NR The theorists who’ve meant the most to me — such as Julia Kristeva, Roland Barthes, Jean Baudrillard, Laura Mulvey, Robert B. Ray, bell hooks, Eugene Thacker — perform their ideas through the shape and tenor of their prose, and that’s something I’ve aspired to, especially in 10/40/70, where the split edits between formal analysis, personal reflection, and theory hopefully generate, if only in flashes, the same sort of feeling you get when a film suddenly bares its teeth and shows you that it wasn’t what you thought it was. But I will also say there is a dark gravity at work in certain of the film frames, perhaps because portions of the book were written during a very low point for me. The film frame — motionless — doubling as a long take was an idea born of desperation, of staring too long into frozen images.

AG You quote André Bazin, for whom the power of a movie image should be judged “not according to what it adds to reality but to what it reveals of it.” Do you agree that this would provide an excellent description of your own analytical method, which is all about revealing something as yet unseen? On at least a couple of occasions, you acknowledge that there is “very little to say about [a] scene that is not outstripped by the scene itself.” On others, however, you adopt a more hands-on approach — by projecting a scene from The Passenger (1975) onto Bring Me the Head of Alfredo Garcia (1974), or by splicing together a movie and a novel — as though the 10/40/70 constraint were no longer enough.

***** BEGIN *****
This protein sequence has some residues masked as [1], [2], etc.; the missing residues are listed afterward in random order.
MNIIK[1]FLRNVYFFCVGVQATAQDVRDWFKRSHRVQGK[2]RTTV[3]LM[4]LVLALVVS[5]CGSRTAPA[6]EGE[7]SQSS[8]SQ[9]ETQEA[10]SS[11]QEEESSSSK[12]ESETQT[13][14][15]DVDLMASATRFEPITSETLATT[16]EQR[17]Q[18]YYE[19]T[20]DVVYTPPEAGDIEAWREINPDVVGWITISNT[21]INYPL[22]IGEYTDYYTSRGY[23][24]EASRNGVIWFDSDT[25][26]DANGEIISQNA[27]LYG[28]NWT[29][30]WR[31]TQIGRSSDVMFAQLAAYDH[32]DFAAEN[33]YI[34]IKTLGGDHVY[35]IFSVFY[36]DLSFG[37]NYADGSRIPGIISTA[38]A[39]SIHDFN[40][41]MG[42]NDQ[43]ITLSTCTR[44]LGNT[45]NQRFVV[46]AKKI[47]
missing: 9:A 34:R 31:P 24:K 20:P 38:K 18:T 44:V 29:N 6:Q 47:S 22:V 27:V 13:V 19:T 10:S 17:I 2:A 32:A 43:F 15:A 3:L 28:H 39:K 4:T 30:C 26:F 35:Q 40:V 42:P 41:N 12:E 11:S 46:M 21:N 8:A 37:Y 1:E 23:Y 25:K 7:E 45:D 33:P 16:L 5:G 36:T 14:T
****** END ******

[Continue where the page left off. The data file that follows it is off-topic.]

NR Well, I do think some films theorize themselves and suffer from the words we use to untangle them. I’ve gotten in some terrible rows with colleagues about this over the years. In fact, one of the sections I deleted from the book described a knife fight between a fellow graduate student and myself at Penn State in 1992. It was about Wild at Heart (1990). After a long night of arguing and drinking Yuengling, I said something like, “that movie doesn’t need your theory because it’s already theorized itself,” then there was some unfortunate language that escalated into an actual, awkward fight with knives. Some film moments are diminished, rather than enlarged, by the words we bring to bear on them. As I’m answering this question I’m reading a novel by Jeff VanderMeer called Annihilation, and there’s a moment when the narrator realizes the enormity of the mystery she’s trying to understand: “But there is a limit to thinking about even a small piece of something monumental. You still see the shadow of the whole rearing up behind you.” For me, during the writing of 10/40/70, that shadow was the realization that the constraints I established were weak and insufficient against the tyranny of interpretive intention.

AG Your book is, among many other things, a rehabilitation of Bazin — what is his significance today? Could you explain what you mean when you claim that his “total cinema” is the “end point” of digital cinema?